Article  Google Scholar 

  4. Bell, M., Bryson, G., & Lysaker, P. (1997). Positive and negative affect recognition in schizophrenia: A comparison with substance abuse and normal control subjects. Psychiatry Research, 73, 73–82.

    PubMed  Article  Google Scholar 

  5. Bell, M. D., & Weinstein, A. (2011). Simulated job interview skill training for people with psychiatric disability: Feasibility and tolerability of virtual reality training. Schizophrenia Bulletin, 37, S91–S97.

  6. Cohen, D. S., Colliver, J. A., Marcy, M. S., Fried, E. D., & Swartz, M. H. (1996). Psychometric properties of a standardized-patient checklist and rating-scale form used to assess interpersonal and communication skills. Academic Medicine: Journal of the Association of American Medical Colleges, 71, S87–S89.

    Article  Google Scholar 

  7. Constantino, J. N., & Gruber, C. P. (2012). Social responsiveness scale, second edition (SRS-2) (2nd ed.). Los Angeles, CA: Western Psychological Services.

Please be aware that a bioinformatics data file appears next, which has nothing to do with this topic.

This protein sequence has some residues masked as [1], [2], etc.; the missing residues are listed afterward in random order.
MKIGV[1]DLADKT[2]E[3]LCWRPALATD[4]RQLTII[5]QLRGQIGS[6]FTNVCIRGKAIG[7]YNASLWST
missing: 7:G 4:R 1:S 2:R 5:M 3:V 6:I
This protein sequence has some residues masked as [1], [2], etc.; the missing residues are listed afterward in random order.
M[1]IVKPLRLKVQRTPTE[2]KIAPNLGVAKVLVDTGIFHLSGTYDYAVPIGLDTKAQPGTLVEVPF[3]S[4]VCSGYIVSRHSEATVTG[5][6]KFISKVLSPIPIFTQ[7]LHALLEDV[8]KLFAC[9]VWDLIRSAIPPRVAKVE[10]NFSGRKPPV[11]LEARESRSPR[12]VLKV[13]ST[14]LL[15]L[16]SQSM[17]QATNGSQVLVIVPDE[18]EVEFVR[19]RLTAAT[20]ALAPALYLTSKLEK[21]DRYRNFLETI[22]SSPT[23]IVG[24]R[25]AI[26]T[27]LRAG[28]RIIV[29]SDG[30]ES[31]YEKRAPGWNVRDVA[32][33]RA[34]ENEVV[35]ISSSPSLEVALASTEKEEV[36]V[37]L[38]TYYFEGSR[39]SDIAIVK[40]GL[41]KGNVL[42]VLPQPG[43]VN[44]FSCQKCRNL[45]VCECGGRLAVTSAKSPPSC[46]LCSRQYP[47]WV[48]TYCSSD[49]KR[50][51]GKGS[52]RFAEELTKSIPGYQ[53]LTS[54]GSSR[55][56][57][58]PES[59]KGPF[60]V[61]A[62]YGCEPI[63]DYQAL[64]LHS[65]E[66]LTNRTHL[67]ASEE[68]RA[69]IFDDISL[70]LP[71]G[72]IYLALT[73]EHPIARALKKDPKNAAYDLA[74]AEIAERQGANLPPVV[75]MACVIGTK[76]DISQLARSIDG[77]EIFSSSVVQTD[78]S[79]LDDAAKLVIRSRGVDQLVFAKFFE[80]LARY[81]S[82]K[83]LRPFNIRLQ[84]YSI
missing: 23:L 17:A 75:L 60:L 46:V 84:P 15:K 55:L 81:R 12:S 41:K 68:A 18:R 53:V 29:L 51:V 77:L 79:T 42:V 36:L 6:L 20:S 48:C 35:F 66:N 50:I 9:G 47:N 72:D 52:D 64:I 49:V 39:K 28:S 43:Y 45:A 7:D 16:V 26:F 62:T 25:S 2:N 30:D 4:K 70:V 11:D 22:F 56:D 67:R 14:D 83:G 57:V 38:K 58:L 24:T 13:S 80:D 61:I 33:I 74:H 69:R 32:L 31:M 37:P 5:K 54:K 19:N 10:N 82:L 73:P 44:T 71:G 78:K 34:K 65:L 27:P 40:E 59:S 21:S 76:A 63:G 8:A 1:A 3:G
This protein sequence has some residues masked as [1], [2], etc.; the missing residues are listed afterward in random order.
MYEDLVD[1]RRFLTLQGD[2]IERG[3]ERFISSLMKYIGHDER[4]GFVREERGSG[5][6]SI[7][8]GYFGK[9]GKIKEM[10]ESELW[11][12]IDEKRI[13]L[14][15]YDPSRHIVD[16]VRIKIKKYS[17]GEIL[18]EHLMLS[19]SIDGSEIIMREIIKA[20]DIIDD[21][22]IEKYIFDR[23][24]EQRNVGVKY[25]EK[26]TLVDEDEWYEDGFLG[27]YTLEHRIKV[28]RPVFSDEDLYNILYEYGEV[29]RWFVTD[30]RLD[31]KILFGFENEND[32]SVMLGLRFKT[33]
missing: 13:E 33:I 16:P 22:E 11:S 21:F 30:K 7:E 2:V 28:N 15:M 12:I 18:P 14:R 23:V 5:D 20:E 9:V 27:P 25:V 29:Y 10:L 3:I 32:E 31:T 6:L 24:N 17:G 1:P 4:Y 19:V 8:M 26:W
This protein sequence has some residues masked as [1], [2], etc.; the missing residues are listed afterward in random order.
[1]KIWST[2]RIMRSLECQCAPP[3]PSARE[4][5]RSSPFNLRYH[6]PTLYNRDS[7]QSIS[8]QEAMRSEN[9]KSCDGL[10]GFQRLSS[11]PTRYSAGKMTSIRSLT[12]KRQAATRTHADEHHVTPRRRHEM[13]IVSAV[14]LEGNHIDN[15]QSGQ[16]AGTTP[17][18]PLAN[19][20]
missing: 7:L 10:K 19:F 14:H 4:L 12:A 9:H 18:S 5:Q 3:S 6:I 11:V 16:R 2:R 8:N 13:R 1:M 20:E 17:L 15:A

Google Scholar 

  8. Fleming, M. F., Olsen, D. E., Stathes, H., Boteler, L., Grossberg, P., Pfeifer, J., et al. (2009). Virtual reality skills training for health care professionals in alcohol screening and brief intervention. Journal of the American Board of Family Medicine: JABFM, 22, 387–398. doi:10.3122/jabfm.2009.04.080208.

  9. Gurney, J. G., Fritz, M. S., Ness, K. K., Sievers, P., Newschaffer, C. J., & Shapiro, E. G. (2003). Analysis of prevalence trends of autism spectrum disorder in Minnesota. Archives of Pediatrics and Adolescent Medicine, 157, 622–627. doi:10.1001/archpedi.157.7.622.

    PubMed  Article  Google Scholar 

  10. Hall, N. C., Gradt-Jackson, S. E., Goetz, T., & Musu-Gillette, L. E. (2011). Attributional retraining, self-esteem, and the job interview: Benefits and risks for college student employment. Journal of Experimental Education, 79, 318–339.

    Article  Google Scholar